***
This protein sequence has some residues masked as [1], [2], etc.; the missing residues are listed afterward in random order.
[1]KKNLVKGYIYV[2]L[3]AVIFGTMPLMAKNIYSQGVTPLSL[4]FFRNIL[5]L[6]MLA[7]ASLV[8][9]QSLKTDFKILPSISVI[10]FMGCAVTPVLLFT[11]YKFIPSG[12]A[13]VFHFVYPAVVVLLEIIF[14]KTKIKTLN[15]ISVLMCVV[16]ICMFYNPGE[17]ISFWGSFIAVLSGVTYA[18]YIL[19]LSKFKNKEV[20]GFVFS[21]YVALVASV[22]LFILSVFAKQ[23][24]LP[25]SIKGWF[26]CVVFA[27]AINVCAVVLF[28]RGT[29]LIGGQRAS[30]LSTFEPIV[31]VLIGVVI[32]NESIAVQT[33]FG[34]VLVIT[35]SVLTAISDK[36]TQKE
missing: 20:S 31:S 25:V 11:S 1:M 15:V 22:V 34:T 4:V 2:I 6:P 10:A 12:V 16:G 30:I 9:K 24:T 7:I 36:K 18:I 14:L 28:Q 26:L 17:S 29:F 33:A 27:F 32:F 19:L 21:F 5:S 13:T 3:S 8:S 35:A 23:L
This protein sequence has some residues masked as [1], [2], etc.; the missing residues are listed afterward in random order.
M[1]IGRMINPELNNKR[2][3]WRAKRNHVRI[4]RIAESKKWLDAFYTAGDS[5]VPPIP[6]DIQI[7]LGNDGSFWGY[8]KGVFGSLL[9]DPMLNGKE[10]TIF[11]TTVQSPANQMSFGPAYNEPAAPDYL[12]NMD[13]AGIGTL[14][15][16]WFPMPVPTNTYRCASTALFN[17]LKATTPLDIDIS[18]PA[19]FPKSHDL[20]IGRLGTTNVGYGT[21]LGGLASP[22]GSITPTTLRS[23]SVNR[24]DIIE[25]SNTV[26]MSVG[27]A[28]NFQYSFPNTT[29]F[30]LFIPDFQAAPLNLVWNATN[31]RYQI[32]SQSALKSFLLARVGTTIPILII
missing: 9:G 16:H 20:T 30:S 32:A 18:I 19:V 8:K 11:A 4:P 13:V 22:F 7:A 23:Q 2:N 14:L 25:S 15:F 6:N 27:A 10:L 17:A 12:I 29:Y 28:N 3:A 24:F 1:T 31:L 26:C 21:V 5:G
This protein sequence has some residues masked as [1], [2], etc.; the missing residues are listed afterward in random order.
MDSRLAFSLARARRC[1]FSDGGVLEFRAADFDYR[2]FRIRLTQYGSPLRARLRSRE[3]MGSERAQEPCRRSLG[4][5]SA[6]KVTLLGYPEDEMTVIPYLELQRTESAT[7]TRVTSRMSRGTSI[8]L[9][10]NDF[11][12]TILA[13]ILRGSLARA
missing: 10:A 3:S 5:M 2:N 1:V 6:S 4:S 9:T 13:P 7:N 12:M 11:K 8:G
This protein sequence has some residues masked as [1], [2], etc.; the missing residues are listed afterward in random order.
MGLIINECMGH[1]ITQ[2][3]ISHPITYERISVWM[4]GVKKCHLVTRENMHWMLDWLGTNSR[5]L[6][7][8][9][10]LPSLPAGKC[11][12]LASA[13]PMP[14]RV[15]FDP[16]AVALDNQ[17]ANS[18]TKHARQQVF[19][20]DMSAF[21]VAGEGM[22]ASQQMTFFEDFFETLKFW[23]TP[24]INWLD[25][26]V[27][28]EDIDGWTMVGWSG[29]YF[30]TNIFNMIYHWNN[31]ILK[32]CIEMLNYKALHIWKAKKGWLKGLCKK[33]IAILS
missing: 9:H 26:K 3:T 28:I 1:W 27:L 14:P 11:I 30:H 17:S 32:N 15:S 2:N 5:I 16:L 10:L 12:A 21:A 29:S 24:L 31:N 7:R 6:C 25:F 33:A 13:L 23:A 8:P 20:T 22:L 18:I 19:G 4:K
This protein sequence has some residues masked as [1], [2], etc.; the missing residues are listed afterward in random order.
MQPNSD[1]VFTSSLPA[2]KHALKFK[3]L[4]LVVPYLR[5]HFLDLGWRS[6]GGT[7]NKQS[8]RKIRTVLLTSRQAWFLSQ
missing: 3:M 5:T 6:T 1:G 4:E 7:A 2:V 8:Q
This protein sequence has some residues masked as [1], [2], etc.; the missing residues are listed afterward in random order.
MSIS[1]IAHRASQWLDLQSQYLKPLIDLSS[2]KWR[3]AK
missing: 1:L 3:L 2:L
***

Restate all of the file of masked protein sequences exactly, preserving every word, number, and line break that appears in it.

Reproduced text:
This protein sequence has some residues masked as [1], [2], etc.; the missing residues are listed afterward in random order.
[1]KKNLVKGYIYV[2]L[3]AVIFGTMPLMAKNIYSQGVTPLSL[4]FFRNIL[5]L[6]MLA[7]ASLV[8][9]QSLKTDFKILPSISVI[10]FMGCAVTPVLLFT[11]YKFIPSG[12]A[13]VFHFVYPAVVVLLEIIF[14]KTKIKTLN[15]ISVLMCVV[16]ICMFYNPGE[17]ISFWGSFIAVLSGVTYA[18]YIL[19]LSKFKNKEV[20]GFVFS[21]YVALVASV[22]LFILSVFAKQ[23][24]LP[25]SIKGWF[26]CVVFA[27]AINVCAVVLF[28]RGT[29]LIGGQRAS[30]LSTFEPIV[31]VLIGVVI[32]NESIAVQT[33]FG[34]VLVIT[35]SVLTAISDK[36]TQKE
missing: 20:S 31:S 25:V 11:S 1:M 15:V 22:V 34:T 4:V 2:I 6:P 10:A 12:V 16:G 30:I 9:K 24:T 7:I 36:K 18:I 14:L 28:Q 26:L 17:S 29:F 33:A 27:F 32:F 19:L 21:F 5:S 13:T 3:S 8:S 35:A 23:L
This protein sequence has some residues masked as [1], [2], etc.; the missing residues are listed afterward in random order.
M[1]IGRMINPELNNKR[2][3]WRAKRNHVRI[4]RIAESKKWLDAFYTAGDS[5]VPPIP[6]DIQI[7]LGNDGSFWGY[8]KGVFGSLL[9]DPMLNGKE[10]TIF[11]TTVQSPANQMSFGPAYNEPAAPDYL[12]NMD[13]AGIGTL[14][15][16]WFPMPVPTNTYRCASTALFN[17]LKATTPLDIDIS[18]PA[19]FPKSHDL[20]IGRLGTTNVGYGT[21]LGGLASP[22]GSITPTTLRS[23]SVNR[24]DIIE[25]SNTV[26]MSVG[27]A[28]NFQYSFPNTT[29]F[30]LFIPDFQAAPLNLVWNATN[31]RYQI[32]SQSALKSFLLARVGTTIPILII
missing: 9:G 16:H 20:T 30:S 32:A 18:I 19:V 8:K 11:A 4:P 13:V 22:F 7:A 23:Q 2:N 14:L 25:S 15:F 6:N 27:A 10:L 17:A 12:I 29:Y 28:N 3:A 24:F 1:T 31:L 26:C 21:V 5:G
This protein sequence has some residues masked as [1], [2], etc.; the missing residues are listed afterward in random order.
MDSRLAFSLARARRC[1]FSDGGVLEFRAADFDYR[2]FRIRLTQYGSPLRARLRSRE[3]MGSERAQEPCRRSLG[4][5]SA[6]KVTLLGYPEDEMTVIPYLELQRTESAT[7]TRVTSRMSRGTSI[8]L[9][10]NDF[11][12]TILA[13]ILRGSLARA
missing: 10:A 3:S 5:M 2:N 1:V 6:S 4:S 9:T 13:P 7:N 12:M 11:K 8:G
This protein sequence has some residues masked as [1], [2], etc.; the missing residues are listed afterward in random order.
MGLIINECMGH[1]ITQ[2][3]ISHPITYERISVWM[4]GVKKCHLVTRENMHWMLDWLGTNSR[5]L[6][7][8][9][10]LPSLPAGKC[11][12]LASA[13]PMP[14]RV[15]FDP[16]AVALDNQ[17]ANS[18]TKHARQQVF[19][20]DMSAF[21]VAGEGM[22]ASQQMTFFEDFFETLKFW[23]TP[24]INWLD[25][26]V[27][28]EDIDGWTMVGWSG[29]YF[30]TNIFNMIYHWNN[31]ILK[32]CIEMLNYKALHIWKAKKGWLKGLCKK[33]IAILS
missing: 9:H 26:K 3:T 28:I 1:W 27:L 14:P 11:I 30:H 17:S 32:N 15:S 2:N 5:I 16:L 10:L 12:A 21:A 29:S 24:L 31:N 7:R 6:C 25:F 33:A 13:L 23:A 8:P 20:T 22:L 18:I 19:G 4:K
This protein sequence has some residues masked as [1], [2], etc.; the missing residues are listed afterward in random order.
MQPNSD[1]VFTSSLPA[2]KHALKFK[3]L[4]LVVPYLR[5]HFLDLGWRS[6]GGT[7]NKQS[8]RKIRTVLLTSRQAWFLSQ
missing: 3:M 5:T 6:T 1:G 4:E 7:A 2:V 8:Q
This protein sequence has some residues masked as [1], [2], etc.; the missing residues are listed afterward in random order.
MSIS[1]IAHRASQWLDLQSQYLKPLIDLSS[2]KWR[3]AK
missing: 1:L 3:L 2:L